U.S. Considering Changing Cuba Policy?

The practically non-existent relationship between the Cuba and the United States is the last vestige of the Cold War.

Now there's some indication that the Obama Administration may loosen restrictions that curbed the visits of U.S. citizens to Cuba.

In fact, the House has crafted a bill that could lift the travel and trade embargo that the U.S. erected nearly 50 years ago to try to bring the communist regime to its knees.

"What we've done doesn't work, and it's clear that it doesn't work, so we need to try something new," said Rep. Emanuel Cleaver, D-Mo., who traveled to Cuba last year as a part of a Congressional Black Caucus delegation trip. "This is a way to infiltrate Cuba and change the system gradually."

Cleaver said just infusing Cuba with more Americans and U.S. dollars could evoke change.

"The more U.S. citizens (are) going into Cuba, whether they are going in as farmers selling their goods or as tourists, the better off the Cubans will be," Cleaver said.

But the idea of lifting the embargo doesn't sit well with many lawmakers. Especially those from south Florida.

"All that's going to do is empower and embolden Castro and the Castro brothers," said Rep. Connie Mack Jr., R-Fla., a member of the House Foreign Affairs Committee. "None of the resources get back to the people of Cuba. It's all held by Castro and his brother."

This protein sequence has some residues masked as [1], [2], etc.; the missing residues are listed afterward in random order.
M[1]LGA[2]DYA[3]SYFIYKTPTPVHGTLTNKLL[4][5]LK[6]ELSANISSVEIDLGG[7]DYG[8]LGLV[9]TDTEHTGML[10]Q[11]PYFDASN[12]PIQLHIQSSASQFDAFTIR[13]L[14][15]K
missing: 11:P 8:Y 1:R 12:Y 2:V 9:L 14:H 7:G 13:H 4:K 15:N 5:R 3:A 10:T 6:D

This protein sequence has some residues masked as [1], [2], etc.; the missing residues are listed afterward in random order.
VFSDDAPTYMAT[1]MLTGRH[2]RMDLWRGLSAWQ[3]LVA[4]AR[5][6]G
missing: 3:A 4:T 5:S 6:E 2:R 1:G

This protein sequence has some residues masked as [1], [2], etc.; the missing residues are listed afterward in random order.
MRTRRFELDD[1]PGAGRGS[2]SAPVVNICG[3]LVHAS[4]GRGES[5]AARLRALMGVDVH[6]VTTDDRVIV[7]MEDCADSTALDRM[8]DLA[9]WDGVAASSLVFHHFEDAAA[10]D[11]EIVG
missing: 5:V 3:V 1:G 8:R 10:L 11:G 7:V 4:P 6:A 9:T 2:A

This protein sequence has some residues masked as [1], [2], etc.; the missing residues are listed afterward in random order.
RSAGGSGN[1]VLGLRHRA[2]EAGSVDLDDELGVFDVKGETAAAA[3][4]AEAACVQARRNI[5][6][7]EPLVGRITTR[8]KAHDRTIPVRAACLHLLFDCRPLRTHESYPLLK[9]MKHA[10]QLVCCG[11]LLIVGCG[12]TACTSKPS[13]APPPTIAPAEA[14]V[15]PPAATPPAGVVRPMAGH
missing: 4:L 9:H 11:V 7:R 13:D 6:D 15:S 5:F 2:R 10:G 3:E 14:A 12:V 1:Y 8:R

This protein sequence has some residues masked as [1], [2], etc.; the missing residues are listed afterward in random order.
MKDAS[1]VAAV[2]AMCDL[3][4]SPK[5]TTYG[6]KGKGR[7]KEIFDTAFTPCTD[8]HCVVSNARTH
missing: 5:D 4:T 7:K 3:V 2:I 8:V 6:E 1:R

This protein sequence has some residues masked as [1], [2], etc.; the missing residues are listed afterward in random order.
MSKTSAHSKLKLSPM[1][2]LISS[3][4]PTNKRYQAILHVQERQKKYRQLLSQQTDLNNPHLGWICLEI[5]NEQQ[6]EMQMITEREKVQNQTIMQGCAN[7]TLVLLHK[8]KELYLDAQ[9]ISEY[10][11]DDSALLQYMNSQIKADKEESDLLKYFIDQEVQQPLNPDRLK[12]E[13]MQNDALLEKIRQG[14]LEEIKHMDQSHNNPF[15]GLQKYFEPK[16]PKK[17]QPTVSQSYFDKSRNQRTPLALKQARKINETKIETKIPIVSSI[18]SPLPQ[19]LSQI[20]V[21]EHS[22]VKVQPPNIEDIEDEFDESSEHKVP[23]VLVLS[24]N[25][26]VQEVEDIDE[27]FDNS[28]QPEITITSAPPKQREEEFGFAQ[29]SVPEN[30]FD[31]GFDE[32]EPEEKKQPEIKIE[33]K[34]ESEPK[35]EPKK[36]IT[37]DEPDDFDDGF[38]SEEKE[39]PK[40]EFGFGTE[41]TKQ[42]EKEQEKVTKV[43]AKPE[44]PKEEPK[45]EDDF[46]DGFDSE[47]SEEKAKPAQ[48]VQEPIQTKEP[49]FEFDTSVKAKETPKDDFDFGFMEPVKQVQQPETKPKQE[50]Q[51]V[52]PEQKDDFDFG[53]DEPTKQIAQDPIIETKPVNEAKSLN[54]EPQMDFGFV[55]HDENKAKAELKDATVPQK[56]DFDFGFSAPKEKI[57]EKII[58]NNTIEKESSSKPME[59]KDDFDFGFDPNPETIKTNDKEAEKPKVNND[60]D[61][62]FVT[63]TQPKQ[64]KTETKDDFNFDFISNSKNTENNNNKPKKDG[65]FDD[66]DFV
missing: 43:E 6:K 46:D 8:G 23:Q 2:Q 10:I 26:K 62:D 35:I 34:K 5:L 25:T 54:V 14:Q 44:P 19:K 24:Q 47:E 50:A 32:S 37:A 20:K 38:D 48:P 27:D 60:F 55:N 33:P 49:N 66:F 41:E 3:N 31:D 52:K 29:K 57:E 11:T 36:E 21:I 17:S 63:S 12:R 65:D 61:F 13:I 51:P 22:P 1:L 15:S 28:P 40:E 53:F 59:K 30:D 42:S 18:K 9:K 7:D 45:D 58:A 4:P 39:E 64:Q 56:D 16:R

Mack would prefer U.S. apply pressure on the Cuban government. The Congressman criticized Congressional Democrats for stalling free trade pacts with Panama and Colombia that he thinks would help boost U.S. interests in the region.

"Opening up trade and travel to Cuba will only destroy what little freedoms that they may have, which are almost none. It'll destroy what they do have," Mack said.

But this isn't a party line issue. Sen. Bob Menendez, D-N.J., was born to Cuban parents and denounced a potential change in policy.

"This is not the time to ease pressure on the Castro regime," Menendez said in a statement. He added that a "much needed infusion of dollars that will only allow the Castro brothers to extend their reign of oppression."

For his part, Cleaver questions those who want to maintain America's Cuba policy, yet turn the other way when the U.S. deals with other communist nations."The operative word here is hypocrisy," Cleaver said. "We have no problem not only dealing with China but borrowing billions of dollars from China. It is a communist regime. They have committed all kinds of human rights violations."

The House bill has cleared the Agriculture Committee, but has not yet gone to the floor. There is a chance that the Obama administration could make an announcement on Cuba by the end of the week.